Using Family History to Improve Your Health
Lesson 19 of 19
Objective: SWBAT explain the how the risks of common (and in some cases preventable) diseases have both a hereditary and environmental component.
In this section of lesson I engage students by showing students the video below.
The video is used to spark a discussion with students about what it means to be at risk, health family history and why it is important. The movie also acts as a teaser to excite student interest before doing the Risk Continuum (Explore section) and Pick The Risk activities.
Questions addressed in Discussion:
1) What does it mean to be "at risk" for developing a disease?
2) Do you believe it is important to make healthy choices and take good card of your body?
3) Are you aware of the health history of your family?
4) Why is it important to know your family health history?
Teacher Notes: As both a science and health teacher this lesson allows me to address both since this is prevalent issue is a cross between health and science. In addition, the students in video resemble the student population at my school (EL learners) which makes content relevant to their daily lives. The rise of diabetes in the Hispanic community is alarming and I hope through lessons like this students across the nation will understand what it means to be at risk and make wise decisions about their personal health choices.
in this section of lesson students explore the concept of being at risk by completing a Risk Activity. (Genetic Science Learning Center)
A whole-class kinesthetic demonstration of what it means to be in a "risk group" for developing heart disease based on family history/genetics.
- People can be assigned to a risk group for developing heart, and other diseases based on family history/genetics.
- Lifestyle choices can positively or negatively influence the risk of developing heart disease.
- A higher risk means a greater chance of developing heart disease, not an inevitability of developing it.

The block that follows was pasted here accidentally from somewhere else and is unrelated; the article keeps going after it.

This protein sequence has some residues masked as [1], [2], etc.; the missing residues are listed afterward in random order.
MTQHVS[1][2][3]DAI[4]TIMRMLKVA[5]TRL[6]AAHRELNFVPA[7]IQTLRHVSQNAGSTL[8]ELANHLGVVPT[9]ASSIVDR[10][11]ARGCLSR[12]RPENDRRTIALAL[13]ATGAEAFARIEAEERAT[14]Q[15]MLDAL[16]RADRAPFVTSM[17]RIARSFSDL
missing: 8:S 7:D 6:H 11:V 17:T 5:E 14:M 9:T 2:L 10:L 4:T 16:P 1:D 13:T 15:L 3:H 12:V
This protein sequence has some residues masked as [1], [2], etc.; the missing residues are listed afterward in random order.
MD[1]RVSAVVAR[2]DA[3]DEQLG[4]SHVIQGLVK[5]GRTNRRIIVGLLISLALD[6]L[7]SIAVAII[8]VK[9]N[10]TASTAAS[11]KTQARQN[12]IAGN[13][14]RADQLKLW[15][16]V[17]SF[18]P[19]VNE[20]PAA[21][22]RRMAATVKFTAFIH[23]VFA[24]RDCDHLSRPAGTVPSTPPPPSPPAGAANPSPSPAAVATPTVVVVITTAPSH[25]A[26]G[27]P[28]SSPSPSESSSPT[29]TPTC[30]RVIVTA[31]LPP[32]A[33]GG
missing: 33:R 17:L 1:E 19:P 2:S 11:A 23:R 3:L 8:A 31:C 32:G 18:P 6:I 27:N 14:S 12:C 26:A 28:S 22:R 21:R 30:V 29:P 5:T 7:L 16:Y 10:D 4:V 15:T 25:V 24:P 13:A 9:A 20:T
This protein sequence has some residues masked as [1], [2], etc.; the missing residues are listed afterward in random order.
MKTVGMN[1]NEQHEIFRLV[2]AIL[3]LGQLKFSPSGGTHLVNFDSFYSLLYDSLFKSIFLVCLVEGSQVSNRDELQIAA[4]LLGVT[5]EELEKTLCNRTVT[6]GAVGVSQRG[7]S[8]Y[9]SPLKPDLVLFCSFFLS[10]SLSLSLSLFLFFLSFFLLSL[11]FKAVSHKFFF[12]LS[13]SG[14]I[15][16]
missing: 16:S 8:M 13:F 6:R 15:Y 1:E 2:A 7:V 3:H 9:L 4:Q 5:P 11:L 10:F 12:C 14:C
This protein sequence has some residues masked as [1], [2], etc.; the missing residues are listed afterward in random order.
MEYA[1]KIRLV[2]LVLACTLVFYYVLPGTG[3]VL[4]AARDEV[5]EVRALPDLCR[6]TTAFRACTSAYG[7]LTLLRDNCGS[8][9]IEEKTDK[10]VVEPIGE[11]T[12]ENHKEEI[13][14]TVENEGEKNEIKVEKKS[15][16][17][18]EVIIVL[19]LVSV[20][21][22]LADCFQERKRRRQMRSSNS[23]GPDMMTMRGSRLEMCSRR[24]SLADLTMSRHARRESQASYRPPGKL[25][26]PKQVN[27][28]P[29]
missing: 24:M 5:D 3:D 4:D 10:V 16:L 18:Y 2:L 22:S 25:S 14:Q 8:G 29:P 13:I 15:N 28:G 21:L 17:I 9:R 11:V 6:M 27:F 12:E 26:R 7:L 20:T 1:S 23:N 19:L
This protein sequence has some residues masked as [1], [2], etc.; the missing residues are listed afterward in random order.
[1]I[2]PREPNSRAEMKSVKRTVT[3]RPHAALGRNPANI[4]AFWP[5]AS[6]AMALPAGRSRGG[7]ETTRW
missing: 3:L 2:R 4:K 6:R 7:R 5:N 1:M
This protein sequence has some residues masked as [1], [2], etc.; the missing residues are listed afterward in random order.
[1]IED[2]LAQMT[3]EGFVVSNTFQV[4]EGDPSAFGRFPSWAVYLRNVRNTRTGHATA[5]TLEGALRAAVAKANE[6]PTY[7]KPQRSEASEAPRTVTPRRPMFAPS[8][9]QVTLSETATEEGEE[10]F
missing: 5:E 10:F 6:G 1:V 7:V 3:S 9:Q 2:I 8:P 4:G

- Though a lower risk means there is a reduced chance, it is still possible for members of this risk group to develop heart disease.
- Per Group of 30: 10 copies of Life Stye Choice Cards (Risk Activity), cut to form individual cards, (30 total). Shuffle them and place them in a bag or other container.
- People in all risk groups develop heart disease with the largest percentage being from the "high" risk group.
- Not all people in the high risk group develop heart disease.
- Making positive or neutral lifestyle choices can influence your risk enough to prevent developing heart disease. (Ask students for which this was true to raise their hands.)
- Sometimes, people who make positive or neutral lifestyle choices still develop heart disease. (Ask students for which this was true to raise their hands.)
- Some people who make negative lifestyle choices do not develop heart disease, even though their risk is increased.
In this section of lesson students extend their learning by completing a Health Family Web Quest. (Genetic Science Learning Center)
Students explore the Using Family History to Improve Your Health module on the Genetic Science Learning Center website to complete a web quest.
- Chronic diseases such as heart disease, cancer and diabetes, run in families.
- An individual's environment, personal choices and genetic make-up all contribute to their risk of developing a chronic disease. (CCC - Cause and Effect, MS-LS3-2 - sexual reproduction results in offspring with genetic variation)
- Family heath histories can provide important information about an individual's risk of developing a chronic disease.
- Lifestyle modifications that improve health can reduce individual's risk of developing a chronic disease.
- Have students long on to the Using Family History to Improve Your Health module.
- Instruct students to navigate their way through the module to complete the web quest.
In this section of lesson students complete an Exit Slip. The exit slip is a variation of Fact First Questioning.
Fact First Questioning:
This strategy is a higher-order questioning technique used to draw out student knowledge beyond recall level. It take a factual "what" question (in this case statement) and turns it into a deeper "how" or "why" question because your are stating the fact first and asking students to elaborate with evidence. (SP2 - Engaging in Argument from Evidence/WHST.7.1 - Write arguments focused on discipline-specific content.)